By Amanda J. Spoo, USW Assistant Director of Communications
Global demand for wheat food grows stronger every year, making exports vitally important to U.S. wheat farmers. As the export market development organization for the U.S. wheat industry, U.S. Wheat Associates (USW) works to help wheat buyers, millers, bakers, wheat food processors and government officials understand the quality, value and reliability of all six U.S. wheat classes. USW relies on its successful working relationships with world-class educational partners that enhance its technical and trade service assistance to help separate U.S. wheat from its competitors. One of those partners is the Wheat Marketing Center (WMC) in Portland, Ore.
Located in the historic Albers Mill Building, WMC is a research and educational bridge between U.S. wheat farmers and their customers, dedicated to making the link between quality wheat and quality end products.
“Consumer tastes are evolving in domestic and international markets,” said Janice Cooper, WMC Managing Director. “WMC’s programs demonstrate how U.S. wheat can be used to meet changing consumer demand with products that are nutritious and cost competitive.”
In the mid-1980s, several state wheat commissions saw a need for a research and training facility that would help U.S. wheat customers understand how to best utilize U.S. wheat. With the help of the late Oregon Senator Mark Hatfield – who helped secure a federal grant to renovate the Albers Mill Building – WMC opened in 1988. Its charter members, state wheat commissions from Oregon, Washington, Idaho, Montana, North Dakota, Colorado, Nebraska and the Port of Portland, as well as five additional industry members, make up its board leadership. The building is also home to the Oregon Wheat Commission, Federal Grain Inspection Service and the USW West Coast Office.
WMC programming focuses on three pillars: technical training, research and crop quality testing.
Every year, USW identifies U.S. wheat market needs and works in partnership with WMC to provide technical training courses focused on addressing those topics. In 2018, USW is sponsoring customers from two of its eight marketing regions at WMC courses focused on noodle technology, frozen dough, baking products and contracting for wheat value.
“Earlier this year, the USW Taiwan Office brought a team to the Wheat Marketing Center to study flour quality for making different frozen dough products for the Taiwan baking industry,” said Sophia (Shu-ying) Yang, USW Asian Products/Nutrition Technologist. “The great facilities and experienced support staff and speakers helped make the course successful and met the objectives of the Taiwan millers.”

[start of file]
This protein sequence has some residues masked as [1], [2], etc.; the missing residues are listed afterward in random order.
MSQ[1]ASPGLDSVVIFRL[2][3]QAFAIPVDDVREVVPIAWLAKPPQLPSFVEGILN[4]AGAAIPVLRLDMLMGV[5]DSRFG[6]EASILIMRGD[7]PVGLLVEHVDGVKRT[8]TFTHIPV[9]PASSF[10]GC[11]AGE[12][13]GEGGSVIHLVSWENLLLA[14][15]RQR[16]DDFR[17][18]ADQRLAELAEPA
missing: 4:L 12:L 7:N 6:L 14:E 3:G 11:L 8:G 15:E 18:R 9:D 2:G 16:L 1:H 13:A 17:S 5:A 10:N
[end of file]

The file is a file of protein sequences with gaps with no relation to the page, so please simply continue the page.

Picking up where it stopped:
WMC also hosts a variety of other technical training courses, including independent courses that it organizes itself, partnerships with other entities and custom proprietary company courses.
In addition to technical training, WMC is involved in innovative research and product development.
“We identify research projects based on market need and market opportunity,” said Cooper. “If there is a challenge with the wheat harvest, we identify what research can be done to help navigate U.S. wheat customers through those challenges. Likewise, we study market demand and look for opportunities to help the industry move in new directions with new products.”
WMC uses its several pilot scale lines to give participants a hands-on experience.
“From crackers to Asian noodles and cookies to a full baking lab, we have the ability to make a wide array of wheat products in house,” said Cooper. “This equipment is the perfect size to link what is done in a research and development lab and a full scale food production facility, which is ideal for research, training and product development.”
Testing the quality of the crop is also an important service WMC provides. Each year it tests the quality of the Pacific Northwest (PNW) harvest and makes those results available in weekly reports on its website, as well as in USW’s weekly harvest report. It is responsible for the soft white (SW) and hard white (HW) wheat analysis featured in the annual USW Crop Quality Report, as well as an additional, more extensive SW report.
While many of its programs are focused on U.S. wheat customers, it is also important for the WMC to share why striving for better wheat quality is important and at the root its mission. Throughout the year, WMC hosts several grower workshops and programs for other visiting food and agriculture groups.
“The best way to explain what we do and why is for people to visit,” said Cooper. “With the other wheat industry partners in our building and our proximity to the many export elevators here, it makes visiting the Wheat Marketing Center a well-rounded opportunity.”
For those in search of more information in lieu of a visit, the WMC website serves as a gateway for valuable multi-media resources on research, the facility’s equipment, crop quality and testing. Ultimately, Cooper wants U.S. wheat farmers and customers to understand how WMC is helping the industry continue to move forward.
“We are unique because our focus is on end products, technology and giving customers a hands-on opportunity to take products made with a control flour that they are already using and compare it side by side with U.S. wheat and see the difference for themselves,” said Cooper. “Customers leave with a better appreciation of how valuable U.S. wheat really is and an understanding of the commitment made by U.S. wheat farmers to provide the flour they need to make the highest quality end products they are looking for.”
Learn more about the Wheat Marketing Center and its programming and services at https://www.wmcinc.org/.